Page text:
• Rather than updating every row in the table all at once, we can split up the number of records and update them in batches. This makes the work more manageable for the database.
  • If we make the updates of the rows in the table with default values more manageable, the table won’t be locked during the operations and the application can keep running during the migration.

So, let’s do this. To do this in a Rails migration, we need to recognize a few more things about how Rails handles migrations. Rails migrations are done in a transaction. Meaning anything in that def change are being ran in a transaction to allow for rollbacks. If we do any data updates there, it means that all of those updates will be wrapped in a transaction, locking the entire table. This means that we’ll need a way to disable this auto-transaction mechanism of Rails migrations and handle our transactions manually, picking and choosing where we want to wrap our database operations in a transactions and where we want to disable wrapping our database operations in transactions. Thankfully, Rails comes with a method called disable_ddl_transaction! that we can use in our migration files to disable the default transaction locking behavior in our migrations. Also, we want to replace the def change method with the def up and def down  so that we can manually define our rollback strategy just in case we want to rollback our migration. Below is my attempt at utilizing this feature of Rails and handling the transactions on my own.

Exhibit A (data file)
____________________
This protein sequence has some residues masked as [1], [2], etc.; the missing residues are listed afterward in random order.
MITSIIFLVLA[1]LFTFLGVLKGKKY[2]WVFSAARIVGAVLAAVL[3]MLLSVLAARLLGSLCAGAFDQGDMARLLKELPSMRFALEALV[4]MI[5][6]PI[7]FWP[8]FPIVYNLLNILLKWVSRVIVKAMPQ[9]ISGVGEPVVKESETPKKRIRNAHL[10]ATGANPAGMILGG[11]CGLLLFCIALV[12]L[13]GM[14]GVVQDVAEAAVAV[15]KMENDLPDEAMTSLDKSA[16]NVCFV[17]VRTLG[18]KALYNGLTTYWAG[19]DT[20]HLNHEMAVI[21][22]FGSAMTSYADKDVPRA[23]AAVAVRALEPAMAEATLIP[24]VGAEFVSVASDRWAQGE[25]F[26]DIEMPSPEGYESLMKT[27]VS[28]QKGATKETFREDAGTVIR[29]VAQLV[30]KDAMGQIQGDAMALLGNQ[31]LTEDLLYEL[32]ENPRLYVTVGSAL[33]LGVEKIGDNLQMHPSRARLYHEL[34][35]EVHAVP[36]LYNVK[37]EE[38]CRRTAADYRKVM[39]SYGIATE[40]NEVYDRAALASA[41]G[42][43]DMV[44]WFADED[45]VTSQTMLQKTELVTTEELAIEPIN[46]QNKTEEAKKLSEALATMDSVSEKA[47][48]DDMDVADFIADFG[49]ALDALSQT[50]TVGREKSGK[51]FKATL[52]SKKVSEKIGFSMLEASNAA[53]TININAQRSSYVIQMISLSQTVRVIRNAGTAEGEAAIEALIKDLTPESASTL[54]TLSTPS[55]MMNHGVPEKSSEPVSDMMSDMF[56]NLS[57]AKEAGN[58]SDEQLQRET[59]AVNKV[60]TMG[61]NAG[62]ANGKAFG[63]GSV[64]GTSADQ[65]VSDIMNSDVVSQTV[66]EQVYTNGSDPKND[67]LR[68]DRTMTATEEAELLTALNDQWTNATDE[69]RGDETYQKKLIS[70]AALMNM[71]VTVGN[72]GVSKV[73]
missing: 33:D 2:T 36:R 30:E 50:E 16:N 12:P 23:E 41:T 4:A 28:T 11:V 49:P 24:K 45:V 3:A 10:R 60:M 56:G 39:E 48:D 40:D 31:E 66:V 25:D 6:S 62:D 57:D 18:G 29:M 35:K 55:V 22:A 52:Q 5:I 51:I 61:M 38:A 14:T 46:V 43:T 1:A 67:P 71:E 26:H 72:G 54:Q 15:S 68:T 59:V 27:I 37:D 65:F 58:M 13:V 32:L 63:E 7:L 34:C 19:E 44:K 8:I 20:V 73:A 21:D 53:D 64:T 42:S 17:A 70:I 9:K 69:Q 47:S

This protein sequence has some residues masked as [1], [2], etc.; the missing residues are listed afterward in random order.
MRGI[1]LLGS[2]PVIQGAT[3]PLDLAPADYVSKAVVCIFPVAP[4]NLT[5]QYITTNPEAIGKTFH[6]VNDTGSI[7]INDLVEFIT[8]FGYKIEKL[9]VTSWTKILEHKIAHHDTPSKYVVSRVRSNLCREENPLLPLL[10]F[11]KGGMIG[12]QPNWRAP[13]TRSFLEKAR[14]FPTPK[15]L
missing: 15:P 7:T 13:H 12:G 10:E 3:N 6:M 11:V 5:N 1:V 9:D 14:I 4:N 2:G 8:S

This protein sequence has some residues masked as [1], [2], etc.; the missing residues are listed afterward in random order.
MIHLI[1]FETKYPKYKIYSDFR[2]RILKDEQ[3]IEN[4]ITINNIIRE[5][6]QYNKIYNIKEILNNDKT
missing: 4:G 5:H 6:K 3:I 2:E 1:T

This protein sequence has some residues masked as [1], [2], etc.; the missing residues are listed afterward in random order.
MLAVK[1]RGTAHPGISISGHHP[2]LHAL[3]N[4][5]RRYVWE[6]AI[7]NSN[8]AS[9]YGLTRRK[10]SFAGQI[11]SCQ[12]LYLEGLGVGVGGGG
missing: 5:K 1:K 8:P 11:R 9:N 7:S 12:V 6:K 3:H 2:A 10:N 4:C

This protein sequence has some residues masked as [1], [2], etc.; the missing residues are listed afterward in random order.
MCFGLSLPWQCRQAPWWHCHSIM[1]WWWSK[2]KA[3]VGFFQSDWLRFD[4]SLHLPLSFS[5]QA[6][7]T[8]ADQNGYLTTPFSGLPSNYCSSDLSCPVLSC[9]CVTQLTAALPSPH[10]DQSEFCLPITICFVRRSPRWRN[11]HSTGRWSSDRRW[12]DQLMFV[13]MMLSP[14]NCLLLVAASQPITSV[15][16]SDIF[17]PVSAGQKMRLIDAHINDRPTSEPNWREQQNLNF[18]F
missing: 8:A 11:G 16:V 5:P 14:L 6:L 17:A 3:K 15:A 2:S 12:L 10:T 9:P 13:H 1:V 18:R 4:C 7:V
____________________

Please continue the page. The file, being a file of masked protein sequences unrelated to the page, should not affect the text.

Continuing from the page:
For the sake of demonstration, let’s say that we’re adding a integer column named number_of_retries with a default value of 0 to a table called users.

You can see that I wrap all database operations (adding a column, altering columns with default values, and etc.) in transactions, while I do not wrap the part where I update the default user values in transactions. The find_in_batches has a default batch_size of 1,000, but you can always increase that to a larger number for faster migration speed if you want. I just found that 1,000 to be a good number for stable migrations. I’ve had situations where the migration timed out when I set the default batch_size to a higher number like 10,000. Also, as you can see, having a separate def up and def down methods in the migration allows us a way to safely rollback the migration if needed.

The above migration will work. Granted, it won’t be an instant migration. You’ll still have to wait for the migration to run. However, it’ll prevent locking of the table which grinds the application to a halt, which ends up in bad experience for your users. Unfortunately as of now, there are no good simple ways to add new columns with default values quickly to an existing large table. The above is a workaround that utilizes certain principles to add new columns with default values on really large tables.

I hope that this post is helpful for those looking to solve similar problems on their production Rails applications.

ActiveRecord Optimistic Locking